Academics from Alliance MBS have conducted research comparing the economic resilience of UK sub-regions recovering from the 2008 financial crisis and what lessons could now be learnt for recovery from COVID-19.
Dr Marianne Sensier, Professor Fiona Devine, and Dr Elvira Uyarra mapped the resilience of different regions across the UK by developing a resilience scorecard comprising of four components. The first compares the resistance of a region to the nation over a recession. Secondly, the duration of recession is noted and compared to the length of the national recession. Thirdly, how quickly the region recovers its pre-crisis peak compared to the nation, and fourthly the region’s growth paths before and after the crisis.
The research found that the South East was the most resilient region to the 2008 crisis, while the North East and Yorkshire and Humberside regions were the least resilient, along with Northern Ireland.
They also found that those areas with greater shares of knowledge-intensive and high-tech services, higher level qualifications, and managers and professionals had higher output, jobs, and productivity growth rates in recovery from the financial crisis.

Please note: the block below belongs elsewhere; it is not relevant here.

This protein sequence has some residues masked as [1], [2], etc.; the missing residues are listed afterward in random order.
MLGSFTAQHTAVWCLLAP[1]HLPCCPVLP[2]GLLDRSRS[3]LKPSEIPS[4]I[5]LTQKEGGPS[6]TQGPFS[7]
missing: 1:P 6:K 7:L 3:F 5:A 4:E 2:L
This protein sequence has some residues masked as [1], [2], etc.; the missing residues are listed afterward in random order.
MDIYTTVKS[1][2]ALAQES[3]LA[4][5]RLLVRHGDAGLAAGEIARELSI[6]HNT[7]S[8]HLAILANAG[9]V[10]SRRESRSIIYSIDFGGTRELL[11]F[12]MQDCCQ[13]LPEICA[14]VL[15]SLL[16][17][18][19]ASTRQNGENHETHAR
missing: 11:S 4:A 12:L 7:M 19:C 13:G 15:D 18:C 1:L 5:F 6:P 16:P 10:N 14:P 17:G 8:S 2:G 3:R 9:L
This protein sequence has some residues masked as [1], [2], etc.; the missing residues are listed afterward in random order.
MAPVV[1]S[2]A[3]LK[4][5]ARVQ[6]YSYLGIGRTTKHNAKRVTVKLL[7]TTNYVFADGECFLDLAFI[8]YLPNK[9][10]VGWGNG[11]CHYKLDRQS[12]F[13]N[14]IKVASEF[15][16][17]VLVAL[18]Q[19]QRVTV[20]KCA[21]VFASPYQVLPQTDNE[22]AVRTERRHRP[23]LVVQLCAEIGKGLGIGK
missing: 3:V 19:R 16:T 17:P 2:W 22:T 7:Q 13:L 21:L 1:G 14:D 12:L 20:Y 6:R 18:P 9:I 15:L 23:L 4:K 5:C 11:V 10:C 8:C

They argue that the resilience scorecard could now be useful for national and local policymakers, and the Industrial Strategy Council, to help identify the UK regions that have lacked economic resilience during and since the 2008 recession. They say the factors they have identified as affecting resilience could be explored further and could help direct future funding streams towards the regions lacking economic resilience to help reduce regional disparities.
Build back better
In terms of the response to COVID-19, the academics also suggest that local industrial strategies are an opportunity to build back from this crisis not just better, but also greener. Local strategies could also enhance the capacity of firms to adjust their products and processes and adapt in response to the climate crisis.
They add that the sub-regions that were least resilient to the financial crisis will now have even less capacity to recover after ten years of austerity has reduced resources. These regions should be targeted with more funding and efforts should be made to increase human resource capacity within regions, locating innovation centres, skilled jobs, and management positions, particularly in the more knowledge intensive digital services.
You can read more about the research at this Policy@Manchester blog here.
Dr Marianne Sensier is a Research Fellow in Economics at Alliance Business School.
Professor Fiona Devine is Head of Alliance Manchester Business School.
Elvira Uyarra is Reader in Innovation Policy and Strategy at the Alliance Manchester Business School.